Construction ends after 12 years

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Justine Chang  and Brandon Chin

Staff Writers

Standing at almost 15-feet tall and encompassing the entire back parking lot, Cal High’s solar panel carports have become the final piece of the 12-year construction puzzle at Cal High.

The San Ramon Valley Unified School District received $24.8 million to construct solar panels at six different schools this summer. Funding came from a federal Qualified School Construction Bond (QSCB), a branch of the U.S. Department of Education, which the district will pay back over the next 14  years, according to Principal Mark Corti.

“The project was completely funded by QSCB to stimulate the economy,” said Corti.

The district predicts $49 million in energy costs savings in 25 years, allowing the district to profit more than $22 million after repaying the bond.

The district hired manufacturer SunPower to construct solar panels that cover the parking lots at Cal, San Ramon Valley, Monte Vista and Dougherty Valley high schools, Diablo Vista Middle School, and the district offices in Danville.

The solar panels are expected to generate two-thirds of the electricity needed to run the six schools, cutting 68 percent of the energy currently used, according to district figures.

From breaking ground on the World Language building in 1999 through the demolition of the center pod of classrooms to the opening of the new theater,

Event Center and renovated gym last school year, construction workers have been a consistent presence on campus for most of the past dozen school years.

Once the construction workers leave this month, when the solar panel project is expected to be completed, the 12-year construction project will officially come to an end. During this time, there have been several disturbances created by workers hitting a water line or causing a power failure. Noise pollution was also an annoyance.

“It was like having a T-Rex outside,” said biology teacher Julie Bitnoff. “Power outages would also interfere a lot with teaching.”

Students also felt that construction was sometimes a nuisance.

Junior Kirra Thornton said she had trouble getting to her classes because of the obstructions caused by construction.

But to many, the hassle was worth it.

Ceramics teacher Kathy Tussy believes the new new campus design has helped unify the different departments.

Students also believe  the campus has improved for the better.

“The theatre is awesome,” said Kirra.

The new parking lot is also well received.

“Now my car is shaded with all the solar panels,” said senior Jason Randall. “It is my favorite improvement.”

Many students believe the solar panels are a great contribution as well.

“I think having the solar panels is an amazing idea,” said senior Saundarya Mehra.  “Not only are they environmentally friendly, they also make great shade for the parking lots.”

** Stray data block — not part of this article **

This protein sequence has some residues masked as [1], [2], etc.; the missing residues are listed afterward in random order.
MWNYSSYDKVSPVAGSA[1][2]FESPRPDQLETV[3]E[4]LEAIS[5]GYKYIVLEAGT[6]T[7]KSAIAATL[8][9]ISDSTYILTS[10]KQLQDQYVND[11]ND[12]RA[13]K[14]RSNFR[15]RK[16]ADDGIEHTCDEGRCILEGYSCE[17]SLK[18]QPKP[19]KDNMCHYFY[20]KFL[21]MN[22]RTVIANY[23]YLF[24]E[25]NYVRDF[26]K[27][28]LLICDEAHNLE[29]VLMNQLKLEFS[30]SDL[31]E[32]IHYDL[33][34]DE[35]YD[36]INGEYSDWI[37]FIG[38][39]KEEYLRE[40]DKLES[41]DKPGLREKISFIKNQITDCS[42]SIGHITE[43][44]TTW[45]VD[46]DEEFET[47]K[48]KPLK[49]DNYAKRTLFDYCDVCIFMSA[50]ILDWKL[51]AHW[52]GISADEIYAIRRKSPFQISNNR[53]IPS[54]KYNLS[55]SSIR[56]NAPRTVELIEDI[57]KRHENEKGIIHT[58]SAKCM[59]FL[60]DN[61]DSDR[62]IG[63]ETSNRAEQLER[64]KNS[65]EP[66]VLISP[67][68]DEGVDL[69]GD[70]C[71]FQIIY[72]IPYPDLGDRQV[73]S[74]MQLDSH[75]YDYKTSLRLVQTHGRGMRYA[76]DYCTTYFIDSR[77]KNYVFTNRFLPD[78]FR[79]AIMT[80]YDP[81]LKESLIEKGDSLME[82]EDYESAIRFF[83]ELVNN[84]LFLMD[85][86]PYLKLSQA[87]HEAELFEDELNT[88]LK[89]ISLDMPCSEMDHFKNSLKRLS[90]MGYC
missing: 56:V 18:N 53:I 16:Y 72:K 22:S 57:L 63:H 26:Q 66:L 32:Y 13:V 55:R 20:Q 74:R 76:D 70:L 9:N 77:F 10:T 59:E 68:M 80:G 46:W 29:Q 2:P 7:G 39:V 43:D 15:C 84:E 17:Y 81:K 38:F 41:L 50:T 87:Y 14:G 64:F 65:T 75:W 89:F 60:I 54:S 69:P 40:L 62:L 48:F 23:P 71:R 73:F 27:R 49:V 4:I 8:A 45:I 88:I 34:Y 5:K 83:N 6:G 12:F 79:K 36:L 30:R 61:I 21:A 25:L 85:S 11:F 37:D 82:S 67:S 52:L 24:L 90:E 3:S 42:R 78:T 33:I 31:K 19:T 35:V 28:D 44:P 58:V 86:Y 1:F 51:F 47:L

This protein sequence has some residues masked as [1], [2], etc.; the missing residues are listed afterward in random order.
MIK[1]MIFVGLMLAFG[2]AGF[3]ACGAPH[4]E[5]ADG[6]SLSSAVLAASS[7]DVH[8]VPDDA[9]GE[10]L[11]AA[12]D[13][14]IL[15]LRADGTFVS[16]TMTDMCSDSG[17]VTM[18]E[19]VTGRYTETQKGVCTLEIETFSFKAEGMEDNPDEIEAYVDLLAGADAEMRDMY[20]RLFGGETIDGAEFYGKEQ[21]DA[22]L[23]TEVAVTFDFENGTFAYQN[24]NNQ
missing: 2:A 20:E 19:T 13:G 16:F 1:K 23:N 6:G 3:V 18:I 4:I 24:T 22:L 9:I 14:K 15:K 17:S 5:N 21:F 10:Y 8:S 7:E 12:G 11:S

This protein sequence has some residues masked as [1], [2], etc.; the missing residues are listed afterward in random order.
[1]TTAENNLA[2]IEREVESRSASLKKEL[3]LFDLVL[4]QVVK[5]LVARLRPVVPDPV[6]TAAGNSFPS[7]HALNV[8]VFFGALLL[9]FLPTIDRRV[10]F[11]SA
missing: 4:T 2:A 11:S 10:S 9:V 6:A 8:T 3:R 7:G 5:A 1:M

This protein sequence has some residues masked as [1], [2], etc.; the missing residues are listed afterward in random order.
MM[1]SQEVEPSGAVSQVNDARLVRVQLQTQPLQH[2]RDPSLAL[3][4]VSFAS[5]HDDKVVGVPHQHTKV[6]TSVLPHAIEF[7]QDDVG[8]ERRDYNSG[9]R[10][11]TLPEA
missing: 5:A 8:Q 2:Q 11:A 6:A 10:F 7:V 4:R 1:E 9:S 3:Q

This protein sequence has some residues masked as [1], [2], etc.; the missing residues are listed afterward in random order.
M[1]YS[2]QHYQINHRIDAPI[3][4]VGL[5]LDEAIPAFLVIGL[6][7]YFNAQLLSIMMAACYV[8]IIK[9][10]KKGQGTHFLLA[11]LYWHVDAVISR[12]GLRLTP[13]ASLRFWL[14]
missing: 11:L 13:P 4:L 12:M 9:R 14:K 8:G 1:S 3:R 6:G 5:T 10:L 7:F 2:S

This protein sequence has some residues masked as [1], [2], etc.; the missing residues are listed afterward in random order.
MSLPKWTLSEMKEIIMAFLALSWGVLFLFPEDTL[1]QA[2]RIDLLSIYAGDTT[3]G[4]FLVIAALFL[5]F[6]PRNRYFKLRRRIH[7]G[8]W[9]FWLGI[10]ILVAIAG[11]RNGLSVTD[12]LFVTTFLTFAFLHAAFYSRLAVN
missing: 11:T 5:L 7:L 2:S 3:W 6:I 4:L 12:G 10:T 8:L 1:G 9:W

The last construction piece involving the solar panels also affected academics in classes such as environmental science, economics and physics classes.

“With physics, it could be a hands-on experience with how they function and how they are made,” said history teacher Scott Hodges.

SunPower also developed a solar energy curriculum for the Engineering Academy, which was incorporated into teachings this year.

All of the buildings on campus are new, with the exception of the front part of the gym and the science building. Tussy’s favorite part of the construction process is the end product.

“It gives both students and staff more comfortable surroundings,” Tussy said.

Event Center and renovated gym last school year, construction workers have been a consistent presence on campus for most of the past dozen school years.

Once the construction workers leave this month, when the solar panel project is expected to be completed, the 12-year construction project will officially come to an end. During this time, there have been several disturbances created by workers hitting a water line or causing a power failure. Noise pollution was also an annoyance.

“It was like having a T-Rex outside,” said biology teacher Julie Bitnoff. “Power outages would also interfere a lot with teaching.”

Students also felt that construction was sometimes a nuisance.

Junior Kirra Thornton said she had trouble getting to her classes because of the obstructions caused by construction.

But to many, the hassle was worth it.

Ceramics teacher Kathy Tussy believes the new new campus design has helped unify the different departments.

Students also believe  the campus has improved for the better.

“The theatre is awesome,” said Kirra.

The new parking lot is also well received.

“Now my car is shaded with all the solar panels,” said senior Jason Randall. “It is my favorite improvement.”

Many students believe the solar panels are a great contribution as well.

“I think having the solar panels is an amazing idea,” said senior Saundarya Mehra.  “Not only are they environmentally friendly, they also make great shade for the parking lots.”

The last construction piece involving the solar panels also affected academics in classes such as environmental science, economics and physics classes.

“With physics, it could be a hands-on experience with how they function and how they are made,” said history teacher Scott Hodges.

SunPower also developed a solar energy curriculum for the Engineering Academy, which was incorporated into teachings this year.

All of the buildings on campus are new, with the exception of the front part of the gym and the science building. Tussy’s favorite part of the construction process is the end product.

“It gives both students and staff more comfortable surroundings,” Tussy said.